MTA calls for full review of damaged vehicle sales
MTA applauds TradeMe’s recent announcement that it will require vehicle traders to disclose if a vehicle is an Australian statutory write-off.
Similarly, MTA welcomes Minister of Commerce Paul Goldsmith’s suggestion of a review of CIN (Consumer Information Notice) card information.
Acting MTA CEO Craig Pomare said, “MTA raised this issue with government in 2015 and we are happy to see movement, but the industry can do better.”
“This disclosure will add to the existing protections consumers have when purchasing a vehicle from a reputable trader. As long as the customer receives full transparency around the history of the vehicle, they will not be disadvantaged in making their purchase decision.” Said Mr Pomare
However there is a lack of data about damaged vehicles coming from countries other than Australia. MTA believes that there needs to be a review of the treatment of damaged vehicles across the board – not just recent Australian imports.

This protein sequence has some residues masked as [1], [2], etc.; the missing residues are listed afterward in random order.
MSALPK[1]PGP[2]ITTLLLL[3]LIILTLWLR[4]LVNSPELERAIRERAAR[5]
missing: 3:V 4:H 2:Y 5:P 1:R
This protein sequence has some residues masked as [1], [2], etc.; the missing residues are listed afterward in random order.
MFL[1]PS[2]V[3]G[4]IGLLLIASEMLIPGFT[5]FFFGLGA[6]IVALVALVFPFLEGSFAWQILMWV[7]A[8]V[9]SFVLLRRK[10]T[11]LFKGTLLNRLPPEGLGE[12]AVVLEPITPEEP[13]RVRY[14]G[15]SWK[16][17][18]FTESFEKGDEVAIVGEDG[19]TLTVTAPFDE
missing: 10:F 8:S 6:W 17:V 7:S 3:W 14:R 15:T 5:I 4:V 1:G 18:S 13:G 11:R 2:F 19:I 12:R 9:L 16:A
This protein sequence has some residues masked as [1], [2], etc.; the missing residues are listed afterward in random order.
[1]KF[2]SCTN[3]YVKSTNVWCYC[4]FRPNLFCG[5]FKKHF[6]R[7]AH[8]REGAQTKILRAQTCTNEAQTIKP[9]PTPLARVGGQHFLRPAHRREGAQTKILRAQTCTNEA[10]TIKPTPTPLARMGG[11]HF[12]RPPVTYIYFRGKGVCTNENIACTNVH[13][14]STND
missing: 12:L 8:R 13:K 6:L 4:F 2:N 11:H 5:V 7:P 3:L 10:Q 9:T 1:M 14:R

Problems relating to damaged imports are not just an issue at the time of delivery. Some of the damage is hidden and may take time to manifest (such as corrosion in wiring and electronic components). While a reputable trader may be open with a customer at the first sale, there is little guarantee that this transparency will continue with any subsequent sale. There is no clear tracking on the motor vehicle register of this damage.
MTA calls for a full review of the sale, repair, and re-registration of all damaged vehicles in New Zealand, regardless of origin. The move by TradeMe and the Minister’s proposal are good first steps.